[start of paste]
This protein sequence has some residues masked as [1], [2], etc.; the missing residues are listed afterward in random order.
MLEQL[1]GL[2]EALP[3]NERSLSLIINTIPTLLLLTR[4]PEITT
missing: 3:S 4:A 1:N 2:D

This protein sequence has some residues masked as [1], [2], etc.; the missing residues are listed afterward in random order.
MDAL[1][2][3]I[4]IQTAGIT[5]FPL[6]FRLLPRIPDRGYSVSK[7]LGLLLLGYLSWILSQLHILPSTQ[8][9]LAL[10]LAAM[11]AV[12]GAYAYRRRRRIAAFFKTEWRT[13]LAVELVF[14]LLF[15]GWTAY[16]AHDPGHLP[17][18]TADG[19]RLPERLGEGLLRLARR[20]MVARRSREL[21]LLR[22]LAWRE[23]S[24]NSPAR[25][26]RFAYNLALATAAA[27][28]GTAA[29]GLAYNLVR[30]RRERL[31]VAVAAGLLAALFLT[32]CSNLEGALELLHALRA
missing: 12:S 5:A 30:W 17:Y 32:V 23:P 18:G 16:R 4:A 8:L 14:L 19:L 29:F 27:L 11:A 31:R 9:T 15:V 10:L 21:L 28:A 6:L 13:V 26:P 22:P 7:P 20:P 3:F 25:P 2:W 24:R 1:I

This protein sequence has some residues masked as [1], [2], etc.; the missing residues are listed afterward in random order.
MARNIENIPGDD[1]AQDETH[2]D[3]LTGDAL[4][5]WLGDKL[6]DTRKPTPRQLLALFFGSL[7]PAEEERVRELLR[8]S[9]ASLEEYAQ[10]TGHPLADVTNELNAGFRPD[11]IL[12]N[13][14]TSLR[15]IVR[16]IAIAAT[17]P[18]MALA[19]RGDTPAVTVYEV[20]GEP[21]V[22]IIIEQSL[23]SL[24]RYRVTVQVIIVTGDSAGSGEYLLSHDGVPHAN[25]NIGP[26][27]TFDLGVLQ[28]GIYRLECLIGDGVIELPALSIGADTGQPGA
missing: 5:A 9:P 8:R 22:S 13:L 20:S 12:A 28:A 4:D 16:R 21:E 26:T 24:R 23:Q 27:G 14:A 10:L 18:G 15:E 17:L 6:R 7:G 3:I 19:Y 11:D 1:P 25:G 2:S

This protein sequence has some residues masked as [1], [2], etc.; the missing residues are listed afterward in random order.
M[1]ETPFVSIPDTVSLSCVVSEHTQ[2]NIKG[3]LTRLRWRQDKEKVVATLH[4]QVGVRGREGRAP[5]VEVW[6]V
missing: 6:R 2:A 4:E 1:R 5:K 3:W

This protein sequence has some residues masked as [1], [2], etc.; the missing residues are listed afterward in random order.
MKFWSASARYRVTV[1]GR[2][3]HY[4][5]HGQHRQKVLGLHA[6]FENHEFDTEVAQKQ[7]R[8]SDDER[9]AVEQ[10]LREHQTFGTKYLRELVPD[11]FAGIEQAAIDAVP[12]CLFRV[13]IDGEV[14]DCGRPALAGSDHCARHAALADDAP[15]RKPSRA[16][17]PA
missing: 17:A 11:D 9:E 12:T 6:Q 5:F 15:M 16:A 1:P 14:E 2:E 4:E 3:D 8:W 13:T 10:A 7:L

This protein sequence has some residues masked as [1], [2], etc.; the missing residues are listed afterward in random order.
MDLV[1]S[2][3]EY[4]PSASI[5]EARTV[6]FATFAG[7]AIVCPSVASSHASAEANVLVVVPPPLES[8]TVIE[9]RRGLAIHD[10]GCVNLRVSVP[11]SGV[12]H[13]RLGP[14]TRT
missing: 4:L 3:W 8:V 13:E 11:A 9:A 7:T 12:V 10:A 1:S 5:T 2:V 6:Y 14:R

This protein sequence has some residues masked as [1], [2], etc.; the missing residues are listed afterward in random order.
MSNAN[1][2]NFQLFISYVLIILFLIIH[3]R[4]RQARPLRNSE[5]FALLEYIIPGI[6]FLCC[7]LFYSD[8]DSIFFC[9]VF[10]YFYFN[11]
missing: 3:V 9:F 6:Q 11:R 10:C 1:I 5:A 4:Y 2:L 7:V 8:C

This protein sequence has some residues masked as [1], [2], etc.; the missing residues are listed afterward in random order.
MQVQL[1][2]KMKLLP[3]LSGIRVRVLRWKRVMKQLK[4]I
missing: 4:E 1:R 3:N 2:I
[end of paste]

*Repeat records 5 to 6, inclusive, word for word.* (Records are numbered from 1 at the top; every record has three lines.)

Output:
This protein sequence has some residues masked as [1], [2], etc.; the missing residues are listed afterward in random order.
MKFWSASARYRVTV[1]GR[2][3]HY[4][5]HGQHRQKVLGLHA[6]FENHEFDTEVAQKQ[7]R[8]SDDER[9]AVEQ[10]LREHQTFGTKYLRELVPD[11]FAGIEQAAIDAVP[12]CLFRV[13]IDGEV[14]DCGRPALAGSDHCARHAALADDAP[15]RKPSRA[16][17]PA
missing: 17:A 11:D 9:E 12:T 6:Q 5:F 15:M 16:A 1:P 14:E 2:E 4:E 3:D 8:W 13:T 10:A 7:L

This protein sequence has some residues masked as [1], [2], etc.; the missing residues are listed afterward in random order.
MDLV[1]S[2][3]EY[4]PSASI[5]EARTV[6]FATFAG[7]AIVCPSVASSHASAEANVLVVVPPPLES[8]TVIE[9]RRGLAIHD[10]GCVNLRVSVP[11]SGV[12]H[13]RLGP[14]TRT
missing: 4:L 3:W 8:V 13:E 11:A 9:A 7:T 12:V 10:A 1:S 5:T 2:V 6:Y 14:R